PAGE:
Student Rights
Did you know that the mere possession of a cell phone can get a student expelled? Distracted youth poking out text messages on their cells or having their phones ring in the middle of lectures can certainly be a disruption that warrants restriction, but expulsion for having one on the school premises is draconian and outdated. There is a proposal (to be presented by the citywide Student Senate to the MMSD school board on April 14) to bring the policy to a more modern and moderate level.

Are prevention and outreach programs working to curb juvenile crime? Maybe. New report says juvenile arrest rates have fallen over the past ten years. WSJ has the Wisconsin story.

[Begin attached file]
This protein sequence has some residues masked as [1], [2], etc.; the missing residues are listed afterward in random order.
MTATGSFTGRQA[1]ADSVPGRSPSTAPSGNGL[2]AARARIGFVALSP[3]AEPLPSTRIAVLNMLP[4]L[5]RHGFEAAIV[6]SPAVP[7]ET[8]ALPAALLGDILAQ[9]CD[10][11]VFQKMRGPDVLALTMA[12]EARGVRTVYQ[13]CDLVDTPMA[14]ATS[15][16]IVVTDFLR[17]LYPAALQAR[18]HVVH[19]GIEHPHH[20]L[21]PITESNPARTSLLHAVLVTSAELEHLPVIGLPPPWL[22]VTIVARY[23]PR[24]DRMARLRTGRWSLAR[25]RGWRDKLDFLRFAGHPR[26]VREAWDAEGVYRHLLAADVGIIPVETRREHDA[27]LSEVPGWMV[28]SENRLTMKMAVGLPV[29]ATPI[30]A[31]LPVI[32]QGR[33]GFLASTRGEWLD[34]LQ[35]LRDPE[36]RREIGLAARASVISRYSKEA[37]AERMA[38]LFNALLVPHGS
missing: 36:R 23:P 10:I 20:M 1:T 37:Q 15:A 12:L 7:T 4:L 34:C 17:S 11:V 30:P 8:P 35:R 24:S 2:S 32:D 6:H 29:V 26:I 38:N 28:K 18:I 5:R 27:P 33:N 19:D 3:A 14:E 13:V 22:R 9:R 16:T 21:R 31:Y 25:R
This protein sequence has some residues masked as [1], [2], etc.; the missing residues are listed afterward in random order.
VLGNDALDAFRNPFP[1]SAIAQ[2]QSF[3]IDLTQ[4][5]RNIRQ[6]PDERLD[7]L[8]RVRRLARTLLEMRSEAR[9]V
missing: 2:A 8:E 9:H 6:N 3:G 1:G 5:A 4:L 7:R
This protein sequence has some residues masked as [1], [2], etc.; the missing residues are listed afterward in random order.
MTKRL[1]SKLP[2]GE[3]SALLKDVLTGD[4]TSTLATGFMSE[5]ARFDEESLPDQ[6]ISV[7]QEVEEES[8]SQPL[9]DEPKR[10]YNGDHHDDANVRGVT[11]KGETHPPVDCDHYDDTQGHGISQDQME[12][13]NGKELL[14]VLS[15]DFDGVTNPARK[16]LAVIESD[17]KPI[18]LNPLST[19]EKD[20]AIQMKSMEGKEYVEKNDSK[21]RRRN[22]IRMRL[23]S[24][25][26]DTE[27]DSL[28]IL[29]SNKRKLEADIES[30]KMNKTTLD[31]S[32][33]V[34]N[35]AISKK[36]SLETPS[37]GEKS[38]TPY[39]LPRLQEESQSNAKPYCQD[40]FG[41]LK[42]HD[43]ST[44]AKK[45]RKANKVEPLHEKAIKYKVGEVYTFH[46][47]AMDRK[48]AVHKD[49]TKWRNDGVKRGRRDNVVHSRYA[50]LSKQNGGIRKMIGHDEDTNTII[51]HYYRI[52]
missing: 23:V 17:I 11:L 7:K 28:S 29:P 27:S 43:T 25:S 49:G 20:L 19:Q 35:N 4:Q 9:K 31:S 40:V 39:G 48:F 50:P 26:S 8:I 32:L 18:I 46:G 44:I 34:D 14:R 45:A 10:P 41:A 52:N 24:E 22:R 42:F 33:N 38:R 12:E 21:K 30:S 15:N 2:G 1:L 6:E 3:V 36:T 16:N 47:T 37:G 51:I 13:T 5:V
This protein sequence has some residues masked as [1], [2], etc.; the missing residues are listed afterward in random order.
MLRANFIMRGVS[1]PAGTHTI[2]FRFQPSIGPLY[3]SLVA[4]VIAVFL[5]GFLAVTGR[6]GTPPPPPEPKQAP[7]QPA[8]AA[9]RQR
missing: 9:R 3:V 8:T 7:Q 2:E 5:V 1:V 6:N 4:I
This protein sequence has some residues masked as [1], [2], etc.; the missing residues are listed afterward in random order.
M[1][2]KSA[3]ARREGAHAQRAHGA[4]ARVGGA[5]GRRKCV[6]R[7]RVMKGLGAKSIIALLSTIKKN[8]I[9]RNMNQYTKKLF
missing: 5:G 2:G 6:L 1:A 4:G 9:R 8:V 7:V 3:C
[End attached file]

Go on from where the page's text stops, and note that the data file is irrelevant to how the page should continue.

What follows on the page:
Angry about your school’s policy on punishing underage drinking? Throw a (root)beer kegger and get busted by the police. Check out this story about a Wausau-area prank. There may be better ways to organize and challenge school rules you don’t agree with, but probably not as tasty. Here is the Wausau Daily Herald story.

Defund Real ID in WI, Whitewater blogger investigated, university newspapers say no to pro-life ad, and more

21 Mar

News roundup for today…

Free Speech
Police investigate anonymous blogger critic, raises Constitutional rights concerns, ACLU of Wisconsin quoted.

Student Rights, First Amendment and the Internet debate: should students be held accountable for what they say on the internet or should they be protected from Unconstitutional punishment for being critical of school administrators? This ABC news feature story illustrates one student’s story. The ACLU of CT supports her federal case.

Reproductive Rights